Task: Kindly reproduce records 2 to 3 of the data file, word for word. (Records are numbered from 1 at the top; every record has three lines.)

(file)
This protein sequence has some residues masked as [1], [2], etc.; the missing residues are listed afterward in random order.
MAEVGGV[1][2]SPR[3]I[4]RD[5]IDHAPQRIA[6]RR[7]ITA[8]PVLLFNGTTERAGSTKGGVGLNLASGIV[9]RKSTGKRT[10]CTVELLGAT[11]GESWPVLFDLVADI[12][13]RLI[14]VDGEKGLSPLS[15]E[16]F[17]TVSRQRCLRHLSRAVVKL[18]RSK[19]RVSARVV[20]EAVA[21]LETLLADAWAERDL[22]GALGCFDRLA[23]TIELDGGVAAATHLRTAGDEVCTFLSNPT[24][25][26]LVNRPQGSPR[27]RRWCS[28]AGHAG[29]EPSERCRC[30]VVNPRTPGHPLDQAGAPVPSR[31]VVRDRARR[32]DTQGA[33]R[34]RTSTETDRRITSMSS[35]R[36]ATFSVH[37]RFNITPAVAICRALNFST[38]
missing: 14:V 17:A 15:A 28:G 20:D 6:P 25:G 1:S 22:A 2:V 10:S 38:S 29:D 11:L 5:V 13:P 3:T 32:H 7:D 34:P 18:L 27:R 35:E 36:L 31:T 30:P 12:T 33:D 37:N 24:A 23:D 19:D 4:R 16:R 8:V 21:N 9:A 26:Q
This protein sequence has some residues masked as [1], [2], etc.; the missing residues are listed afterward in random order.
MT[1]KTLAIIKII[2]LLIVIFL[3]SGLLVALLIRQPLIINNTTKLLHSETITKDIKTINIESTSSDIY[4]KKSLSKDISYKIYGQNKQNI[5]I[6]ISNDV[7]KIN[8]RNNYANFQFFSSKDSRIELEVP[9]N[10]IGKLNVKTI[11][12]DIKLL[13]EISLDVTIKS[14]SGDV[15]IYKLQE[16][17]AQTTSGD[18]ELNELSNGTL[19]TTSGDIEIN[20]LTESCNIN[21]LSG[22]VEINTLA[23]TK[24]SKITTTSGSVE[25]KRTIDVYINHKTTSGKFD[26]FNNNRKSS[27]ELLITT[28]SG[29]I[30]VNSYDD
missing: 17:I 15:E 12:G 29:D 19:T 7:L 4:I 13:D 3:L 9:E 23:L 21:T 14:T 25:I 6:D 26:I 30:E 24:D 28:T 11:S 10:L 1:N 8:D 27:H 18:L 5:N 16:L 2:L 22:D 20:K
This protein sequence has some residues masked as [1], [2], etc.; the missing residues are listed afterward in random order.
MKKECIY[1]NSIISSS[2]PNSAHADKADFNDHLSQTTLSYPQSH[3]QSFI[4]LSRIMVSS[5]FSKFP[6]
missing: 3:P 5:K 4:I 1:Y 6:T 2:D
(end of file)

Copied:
This protein sequence has some residues masked as [1], [2], etc.; the missing residues are listed afterward in random order.
MT[1]KTLAIIKII[2]LLIVIFL[3]SGLLVALLIRQPLIINNTTKLLHSETITKDIKTINIESTSSDIY[4]KKSLSKDISYKIYGQNKQNI[5]I[6]ISNDV[7]KIN[8]RNNYANFQFFSSKDSRIELEVP[9]N[10]IGKLNVKTI[11][12]DIKLL[13]EISLDVTIKS[14]SGDV[15]IYKLQE[16][17]AQTTSGD[18]ELNELSNGTL[19]TTSGDIEIN[20]LTESCNIN[21]LSG[22]VEINTLA[23]TK[24]SKITTTSGSVE[25]KRTIDVYINHKTTSGKFD[26]FNNNRKSS[27]ELLITT[28]SG[29]I[30]VNSYDD
missing: 17:I 15:E 12:G 29:D 19:T 7:L 4:I 13:D 3:L 9:E 23:L 21:T 14:T 25:I 6:D 26:I 30:E 24:D 28:T 11:S 10:L 1:N 8:D 27:H 18:L 5:N 16:L 2:L 22:D 20:K
This protein sequence has some residues masked as [1], [2], etc.; the missing residues are listed afterward in random order.
MKKECIY[1]NSIISSS[2]PNSAHADKADFNDHLSQTTLSYPQSH[3]QSFI[4]LSRIMVSS[5]FSKFP[6]
missing: 3:P 5:K 4:I 1:Y 6:T 2:D